The original source of this new phage type of Salmonella Typhimurium can only be surmised. The emergence of new types of foodborne pathogens, including new types of Salmonellae, has been facilitated by changes in these pathogens over time, as well as increasingly centralised and concentrated food production, globalisation of the food supply, and increases in the populations at risk. It is possible that STM 64var was imported from overseas, or is the result of genetic variation or changes in the Salmonella Typhimurium organism. It is a continuing challenge to identify these new pathogens as they emerge, understand how they contaminate food and cause illness and define and implement best prevention strategies.

This outbreak demonstrates one way in which food premises can facilitate the spread of foodborne disease. It highlights the importance of appropriately informing and educating owners of food premises and their workers regarding safe food handling procedures, sanitation and hygiene. Changes to the South Australian Food Act will see the Food Safety Standards in the Australia New Zealand Food Standards code adopted into the legislation. These standards contain requirements relating to food safety practices, premises and equipment. More specifically, they address the responsibilities of food handlers and food premises with regards to illness and personal hygiene. A recent survey was conducted by the Food Standards Australia New Zealand (formerly Australian New Zealand Food Authority) to evaluate the impact of these changes.4 It indicated that between 10 and 20 per cent of Australian food businesses did not know correct food handling practices, and had poor practices and knowledge of washing and sanitising procedures. Personal hygiene and approaches to staff illness were areas identified as of most concern, with over half of the businesses saying it would be acceptable for a staff member with diarrhoea to undertake food handling tasks. While legislation plays an important role in preventing the spread of potential foodborne pathogens, it is necessary that these regulations are properly interpreted and understood by those to whom they apply. This is particularly important for those food premises that have staff and management who are culturally and linguistically diverse. In light of this particular outbreak, the local council for the area in which the restaurant is located, has proactively contacted all Asian and multicultural restaurants in their district regarding safe food practices, and will continue educating these establishments about food hygiene on a regular basis.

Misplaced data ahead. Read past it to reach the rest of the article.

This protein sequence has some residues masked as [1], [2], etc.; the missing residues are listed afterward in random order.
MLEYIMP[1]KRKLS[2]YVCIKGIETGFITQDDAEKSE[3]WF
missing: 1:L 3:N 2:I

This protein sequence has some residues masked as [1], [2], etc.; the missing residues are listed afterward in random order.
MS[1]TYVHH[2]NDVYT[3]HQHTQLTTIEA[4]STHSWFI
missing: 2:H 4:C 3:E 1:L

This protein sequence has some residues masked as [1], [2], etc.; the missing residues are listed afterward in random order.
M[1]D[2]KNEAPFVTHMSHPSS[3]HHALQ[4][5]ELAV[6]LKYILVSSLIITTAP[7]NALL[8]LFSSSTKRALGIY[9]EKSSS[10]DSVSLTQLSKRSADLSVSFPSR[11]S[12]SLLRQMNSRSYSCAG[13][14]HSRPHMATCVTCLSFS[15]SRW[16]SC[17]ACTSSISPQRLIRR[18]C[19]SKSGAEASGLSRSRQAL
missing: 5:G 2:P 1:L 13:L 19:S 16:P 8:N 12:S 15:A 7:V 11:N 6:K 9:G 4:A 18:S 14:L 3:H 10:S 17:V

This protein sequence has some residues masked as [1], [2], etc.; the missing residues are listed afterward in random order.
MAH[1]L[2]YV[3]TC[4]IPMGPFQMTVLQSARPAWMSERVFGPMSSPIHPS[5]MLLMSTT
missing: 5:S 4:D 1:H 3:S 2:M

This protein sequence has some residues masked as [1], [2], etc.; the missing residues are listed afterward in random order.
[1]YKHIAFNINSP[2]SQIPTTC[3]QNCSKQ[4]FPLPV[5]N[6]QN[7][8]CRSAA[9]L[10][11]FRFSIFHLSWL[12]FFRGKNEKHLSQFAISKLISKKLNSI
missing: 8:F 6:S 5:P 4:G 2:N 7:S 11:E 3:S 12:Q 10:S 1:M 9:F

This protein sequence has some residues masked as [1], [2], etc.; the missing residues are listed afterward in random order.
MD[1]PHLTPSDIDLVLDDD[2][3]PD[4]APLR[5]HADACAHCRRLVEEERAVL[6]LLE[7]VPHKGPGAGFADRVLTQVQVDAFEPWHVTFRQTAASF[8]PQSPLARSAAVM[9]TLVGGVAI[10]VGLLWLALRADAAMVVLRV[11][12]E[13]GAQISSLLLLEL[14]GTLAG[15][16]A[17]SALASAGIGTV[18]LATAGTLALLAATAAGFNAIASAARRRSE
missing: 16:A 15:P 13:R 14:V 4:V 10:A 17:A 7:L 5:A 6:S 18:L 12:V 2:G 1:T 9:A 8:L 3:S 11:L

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We acknowledge the following people for their assistance with the investigation: disease surveillance and investigation staff at the Communicable Disease Control Branch, in particular Ingrid Tribe and Adriana Milazzo; staff at the Australian Salmonella Reference Laboratory and Institute of Medical and Veterinary Science laboratories; Brian Delroy and Nick Rose from the Environmental Health Branch; and Environmental Health Officers from the Adelaide City Council. We also acknowledge members of the community who contributed to this investigation.

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1. Pether JV, Gilbert RJ. The survival of salmonellas on the fingertips and transfer of the organism to foods. J Hyg 1971;69:673-681.

2. Blaser MJ, Rafuse EM, Wells JG, Pollard RA, Feldman RA. An outbreak of salmonellosis involving multiple vehicles. Am J Epidemiol 1981;114:663-670.

3. Hedberg CW, White KE, Johnson JA, Edmonson LM, Soler JT, Korlath JA, et al. An outbreak of Salmonella enteritidis infection at a fast-food restaurant: implications for foodhandler-associated transmission. J Infect Dis 1991;164:1135-1140.

4. Australia New Zealand Food Authority. National Food Safety Benchmark. 2000/2001

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Author affiliations

1. Master of Applied Epidemiology scholar, Communicable Disease Control Branch, Department of Human Services, Adelaide, South Australia

2. National Centre for Epidemiology and Population Health, Australian National University, Canberra, Australian Capital Territory

Corresponding author: Ms Rebecca L Hundy, Master of Applied Epidemiology scholar, Communicable Disease Control Branch, Department of Human Services, PO Box 6, Rundle Mall SA 5000. Telephone: 0409 367 387. Facsimile: +61 2 6125 0740. Email:

This article was published in Communicable Diseases Intelligence Volume 26, No 4, December 2002